Why John Cena is Considering Testosterone Replacement Therapy

Why John Cena is Keeping TRT in His Back Pocket

There may be a link between testosterone and lifespan.


hanks to his herculean physique, John Cena has enjoyed a decades-long career as a professional wrestler, actor, and rapper. And he has no plans to give up on his gains as he ages.

In a recent interview with Howard Stern, Cena says that he’s never taken testosterone replacement therapy (TRT) or anabolic steroids to bulk up—but he’s open to the former when his natural testosterone levels start to dip. 

“I’m not ruling (TRT) out. There’ll come a time,” Cena told Stern. “I get my bloodwork done three times a year, and my testosterone is fantastic for a [nearly] 47-year-old.”

Cena believes that maintaining healthy testosterone levels promotes longevity and makes it easier to recover post-workout. And he’s right. Health professionals suggest there’s a link between T levels and lifespan.  

While low testosterone may not increase your risk for early death directly “all-cause mortality risk increases in men with lower testosterone levels,” says James Staheli, D.O. 

Conditions linked to low testosterone may be the culprit. Studies show that clinically low T is linked to a higher risk of diabetes, metabolic syndrome, cardiovascular disease, osteoporosis, sexual dysfunction, depression, and dementia (1).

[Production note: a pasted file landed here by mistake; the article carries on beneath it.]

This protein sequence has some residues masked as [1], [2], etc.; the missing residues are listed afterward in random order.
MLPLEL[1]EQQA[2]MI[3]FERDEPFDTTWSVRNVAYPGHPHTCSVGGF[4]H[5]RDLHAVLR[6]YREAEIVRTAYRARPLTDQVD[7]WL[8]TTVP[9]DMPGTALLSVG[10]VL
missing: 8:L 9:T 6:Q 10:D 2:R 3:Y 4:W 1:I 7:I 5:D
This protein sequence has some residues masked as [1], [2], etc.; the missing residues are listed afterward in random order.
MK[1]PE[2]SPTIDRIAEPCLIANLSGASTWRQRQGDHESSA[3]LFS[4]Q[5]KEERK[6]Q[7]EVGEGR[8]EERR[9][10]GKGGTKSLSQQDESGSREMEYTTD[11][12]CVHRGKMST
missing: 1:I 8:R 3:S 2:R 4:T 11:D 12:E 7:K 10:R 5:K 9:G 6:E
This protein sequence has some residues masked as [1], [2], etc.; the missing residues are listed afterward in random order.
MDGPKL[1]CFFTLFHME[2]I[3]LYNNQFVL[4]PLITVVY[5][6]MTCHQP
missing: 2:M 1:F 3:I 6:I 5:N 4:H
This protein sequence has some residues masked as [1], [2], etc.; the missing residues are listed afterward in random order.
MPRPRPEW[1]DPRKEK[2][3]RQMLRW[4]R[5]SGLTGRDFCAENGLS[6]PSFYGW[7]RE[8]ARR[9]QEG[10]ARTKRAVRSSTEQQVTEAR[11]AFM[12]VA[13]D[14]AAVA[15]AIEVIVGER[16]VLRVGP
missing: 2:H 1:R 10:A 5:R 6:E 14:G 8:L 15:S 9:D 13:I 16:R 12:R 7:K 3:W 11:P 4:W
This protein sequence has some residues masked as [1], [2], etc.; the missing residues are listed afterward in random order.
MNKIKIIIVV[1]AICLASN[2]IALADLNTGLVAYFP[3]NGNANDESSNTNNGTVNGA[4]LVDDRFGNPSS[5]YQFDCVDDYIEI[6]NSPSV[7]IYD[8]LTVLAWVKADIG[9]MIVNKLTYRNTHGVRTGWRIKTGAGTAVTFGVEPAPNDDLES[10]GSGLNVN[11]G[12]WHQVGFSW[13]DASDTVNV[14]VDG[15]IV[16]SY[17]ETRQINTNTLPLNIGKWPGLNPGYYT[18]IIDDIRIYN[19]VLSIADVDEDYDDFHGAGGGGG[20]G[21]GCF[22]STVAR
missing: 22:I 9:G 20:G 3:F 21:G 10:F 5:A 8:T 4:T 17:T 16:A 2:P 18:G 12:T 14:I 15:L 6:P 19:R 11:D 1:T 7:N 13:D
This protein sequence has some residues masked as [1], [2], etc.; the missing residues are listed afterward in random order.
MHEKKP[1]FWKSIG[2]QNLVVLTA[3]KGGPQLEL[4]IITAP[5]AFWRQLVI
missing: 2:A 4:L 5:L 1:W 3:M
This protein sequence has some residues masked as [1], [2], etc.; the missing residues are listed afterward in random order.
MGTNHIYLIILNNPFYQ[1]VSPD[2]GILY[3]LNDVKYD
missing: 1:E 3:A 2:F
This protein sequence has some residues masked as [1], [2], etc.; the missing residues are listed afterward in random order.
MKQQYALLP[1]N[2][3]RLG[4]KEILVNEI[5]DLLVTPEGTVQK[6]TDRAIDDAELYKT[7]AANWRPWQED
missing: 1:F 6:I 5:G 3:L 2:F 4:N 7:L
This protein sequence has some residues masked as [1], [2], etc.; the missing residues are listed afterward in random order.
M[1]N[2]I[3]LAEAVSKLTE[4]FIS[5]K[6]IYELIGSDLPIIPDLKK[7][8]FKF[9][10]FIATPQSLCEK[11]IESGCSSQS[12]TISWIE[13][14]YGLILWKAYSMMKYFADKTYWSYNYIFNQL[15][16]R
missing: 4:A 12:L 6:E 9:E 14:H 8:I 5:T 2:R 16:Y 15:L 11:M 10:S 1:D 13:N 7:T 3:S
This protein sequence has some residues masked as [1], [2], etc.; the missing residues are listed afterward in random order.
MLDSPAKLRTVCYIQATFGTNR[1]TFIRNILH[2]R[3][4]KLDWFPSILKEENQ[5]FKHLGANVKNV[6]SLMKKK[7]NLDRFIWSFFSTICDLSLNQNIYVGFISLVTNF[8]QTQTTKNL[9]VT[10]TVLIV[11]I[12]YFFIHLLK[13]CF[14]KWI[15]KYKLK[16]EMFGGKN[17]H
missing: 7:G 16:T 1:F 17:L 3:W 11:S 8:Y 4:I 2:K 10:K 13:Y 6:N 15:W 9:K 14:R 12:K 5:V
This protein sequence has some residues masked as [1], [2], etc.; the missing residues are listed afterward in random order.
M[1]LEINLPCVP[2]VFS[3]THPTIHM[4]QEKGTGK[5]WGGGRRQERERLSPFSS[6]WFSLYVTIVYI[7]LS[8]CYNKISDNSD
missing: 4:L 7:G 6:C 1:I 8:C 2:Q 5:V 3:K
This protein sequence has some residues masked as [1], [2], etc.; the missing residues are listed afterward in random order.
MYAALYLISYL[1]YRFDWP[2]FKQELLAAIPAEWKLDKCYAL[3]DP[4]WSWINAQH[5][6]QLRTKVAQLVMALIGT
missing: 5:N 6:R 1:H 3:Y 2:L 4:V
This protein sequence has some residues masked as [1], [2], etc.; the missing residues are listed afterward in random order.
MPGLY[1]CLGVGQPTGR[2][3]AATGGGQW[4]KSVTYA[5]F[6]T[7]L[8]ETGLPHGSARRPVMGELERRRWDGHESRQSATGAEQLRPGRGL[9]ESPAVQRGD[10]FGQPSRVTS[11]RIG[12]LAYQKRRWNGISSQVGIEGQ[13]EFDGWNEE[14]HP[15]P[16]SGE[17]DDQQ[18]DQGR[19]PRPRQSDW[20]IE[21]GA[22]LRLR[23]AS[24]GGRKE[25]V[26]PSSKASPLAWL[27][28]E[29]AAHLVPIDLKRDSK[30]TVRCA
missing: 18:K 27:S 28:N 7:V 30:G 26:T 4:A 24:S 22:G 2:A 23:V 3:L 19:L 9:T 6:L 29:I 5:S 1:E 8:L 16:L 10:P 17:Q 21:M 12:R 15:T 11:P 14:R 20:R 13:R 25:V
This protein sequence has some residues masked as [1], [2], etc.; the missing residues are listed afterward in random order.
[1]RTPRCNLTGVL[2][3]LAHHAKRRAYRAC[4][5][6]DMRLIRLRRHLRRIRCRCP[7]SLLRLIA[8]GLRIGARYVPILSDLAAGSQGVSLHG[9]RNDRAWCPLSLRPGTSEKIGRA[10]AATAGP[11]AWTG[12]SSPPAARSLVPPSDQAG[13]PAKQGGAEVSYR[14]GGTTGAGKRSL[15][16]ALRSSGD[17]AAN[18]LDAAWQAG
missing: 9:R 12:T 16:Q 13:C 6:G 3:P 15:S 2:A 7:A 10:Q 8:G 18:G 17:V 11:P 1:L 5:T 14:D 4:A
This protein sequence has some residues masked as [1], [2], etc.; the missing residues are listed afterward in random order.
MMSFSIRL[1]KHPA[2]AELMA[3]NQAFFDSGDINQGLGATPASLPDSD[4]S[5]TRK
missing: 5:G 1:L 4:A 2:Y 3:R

If left unchecked, many of these conditions can limit your healthspan and lifespan

Research also suggests having a healthy testosterone level for your age] may support skeletal muscle tissue growth, which can help reduce injury risk and help your muscles recover better between workouts (2). Dodging injury and maintaining a healthy amount of muscle can extend your lifespan, too, studies suggest (3). 

About the Expert:

James R. Staheli, D.O., is the Medical Director for Broad Health, Hone Health’s affiliated medical practice and a family medicine doctor, with a specialization in men’s hormone health.

When Should I Start Checking My Testosterone Levels?

There’s no set age for starting testosterone replacement therapy, although most men begin to experience normal drops in their T levels in their mid-thirties, at a rate of about one percent every year (4). 

Men may not feel inclined to check their T levels until debilitating symptoms of low testosterone arise, such as fatigue, muscle loss, low libido, and depression. But Cena may be smart by getting regular blood tests to spot declining testosterone early. 

If you’re experiencing symptoms of low testosterone—or if you want to keep an eye on your levels as you age—a blood test through Hone Health can determine if your testosterone levels are within a healthy range. If they’re low, your physician will determine if you’re eligible for treatment to balance hormone levels, like testosterone replacement therapy, clomiphene citrate, or anastrozole

“Bottom line, don’t wait,” Staheli says. “Seek medical evaluation to determine where your levels are and how your symptoms can be reversed.”

Hone’s at-home testosterone assessment is the simplest way to uncover whether your levels are low. If you qualify for treatment, TRT can be sent right to your door.